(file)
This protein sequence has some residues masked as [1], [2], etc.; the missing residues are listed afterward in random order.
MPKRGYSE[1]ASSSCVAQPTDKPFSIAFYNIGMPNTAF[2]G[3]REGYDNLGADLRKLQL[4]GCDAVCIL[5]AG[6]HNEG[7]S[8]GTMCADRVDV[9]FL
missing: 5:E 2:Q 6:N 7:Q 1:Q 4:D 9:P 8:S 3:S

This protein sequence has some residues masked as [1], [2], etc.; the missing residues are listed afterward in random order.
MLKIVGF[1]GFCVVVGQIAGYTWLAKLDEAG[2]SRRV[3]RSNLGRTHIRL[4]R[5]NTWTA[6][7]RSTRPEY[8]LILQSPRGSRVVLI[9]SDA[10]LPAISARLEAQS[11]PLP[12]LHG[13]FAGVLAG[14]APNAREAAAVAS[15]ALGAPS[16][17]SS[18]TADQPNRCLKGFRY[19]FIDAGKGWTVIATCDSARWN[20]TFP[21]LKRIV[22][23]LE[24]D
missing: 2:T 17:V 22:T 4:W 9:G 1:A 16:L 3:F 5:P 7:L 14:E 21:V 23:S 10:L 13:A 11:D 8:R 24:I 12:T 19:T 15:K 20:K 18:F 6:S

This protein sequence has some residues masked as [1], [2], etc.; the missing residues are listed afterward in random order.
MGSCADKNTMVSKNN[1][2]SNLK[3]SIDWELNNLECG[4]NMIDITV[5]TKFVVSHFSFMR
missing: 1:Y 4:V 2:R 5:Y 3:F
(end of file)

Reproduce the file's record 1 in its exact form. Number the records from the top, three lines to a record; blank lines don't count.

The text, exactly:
This protein sequence has some residues masked as [1], [2], etc.; the missing residues are listed afterward in random order.
MPKRGYSE[1]ASSSCVAQPTDKPFSIAFYNIGMPNTAF[2]G[3]REGYDNLGADLRKLQL[4]GCDAVCIL[5]AG[6]HNEG[7]S[8]GTMCADRVDV[9]FL
missing: 5:E 2:Q 6:N 7:Q 1:Q 4:D 9:P 8:S 3:S